We only work with “constructive NGOs”?

Photo:TODAY filePhoto:TODAY file

I refer to the article “NGO study finds ‘gaps in Labour Court system’“(Straits Times, Jun 30).

It states that “MOM said it will keep working “with constructive NGOs and the public” to better protect workers.”

I am rather puzzled – what are “constructive NGOs”?

Are we saying that we won’t work with NGOs that are not “constructive”?

As to “Responding to the report, MOM said over 90 per cent of the 4,500 salary-related claims from foreign workers in the past three years were resolved via mediation within one month, and 95 per cent are resolved in two months”

– since the report says “But the mediation process “fails to take into consideration the unequal bargaining power of workers vis-a-vis employers”, resulting in the workers getting coerced by employers to sign documents and accept unfair employment terms.

The claims process is also problematic in evidence gathering and enforcement, said the report. “Workers lack access to the evidence required to substantiate their claims, while employers are accused of manipulating evidence to their advantage.”

Errant employer behaviour includes retaliation and violations of the law during the claim process.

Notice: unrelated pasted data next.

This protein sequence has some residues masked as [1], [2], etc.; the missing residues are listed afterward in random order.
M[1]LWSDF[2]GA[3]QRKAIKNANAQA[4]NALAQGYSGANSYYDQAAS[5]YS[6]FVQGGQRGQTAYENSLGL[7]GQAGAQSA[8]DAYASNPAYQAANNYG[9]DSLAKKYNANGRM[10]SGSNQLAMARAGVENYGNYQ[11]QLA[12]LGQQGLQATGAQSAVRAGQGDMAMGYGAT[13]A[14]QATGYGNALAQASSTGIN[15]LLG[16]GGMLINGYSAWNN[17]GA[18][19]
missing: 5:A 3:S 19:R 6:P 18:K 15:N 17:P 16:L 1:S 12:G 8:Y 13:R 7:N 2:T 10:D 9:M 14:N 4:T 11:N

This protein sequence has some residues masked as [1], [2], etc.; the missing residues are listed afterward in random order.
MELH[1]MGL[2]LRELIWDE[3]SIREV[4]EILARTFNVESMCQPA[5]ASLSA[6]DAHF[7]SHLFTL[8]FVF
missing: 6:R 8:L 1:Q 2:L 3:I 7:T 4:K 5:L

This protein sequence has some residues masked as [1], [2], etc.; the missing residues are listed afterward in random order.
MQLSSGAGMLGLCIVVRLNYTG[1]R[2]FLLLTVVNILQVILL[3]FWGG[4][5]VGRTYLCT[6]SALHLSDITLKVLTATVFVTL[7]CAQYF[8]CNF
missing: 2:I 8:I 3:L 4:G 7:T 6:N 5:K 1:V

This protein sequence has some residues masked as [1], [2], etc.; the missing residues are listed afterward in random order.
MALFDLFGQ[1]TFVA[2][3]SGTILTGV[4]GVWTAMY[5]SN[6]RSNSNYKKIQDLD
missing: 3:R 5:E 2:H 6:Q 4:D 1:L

Employers would, among other things, use threats and blackmail, restrict movements and even forcibly send workers home, it added”

– what are we saying? – that 95 per cent of the workers’ claims get settled within two months in the mediation process that the report bemoans as being unfair and problematic?

Leong Sze Hian

About the Author

Leong
Leong Sze Hian has served as president of 4 professional bodies, honorary consul of 2 countries, an alumnus of Harvard University, authored 4 books, quoted over 1500 times in the media , has been a radio talkshow host, a newspaper daily columnist, Wharton Fellow, SEACeM Fellow, columnist for theonlinecitizen and Malaysiakini, executive producer of Ilo Ilo (40 international awards), invited to speak more than 200 times in over 30 countries, CIFA advisory board member, founding advisor to the Financial Planning Associations of Indonesia and Brunei. He has 3 Masters, 2 Bachelors degrees and 13 professionalĀ  qualifications.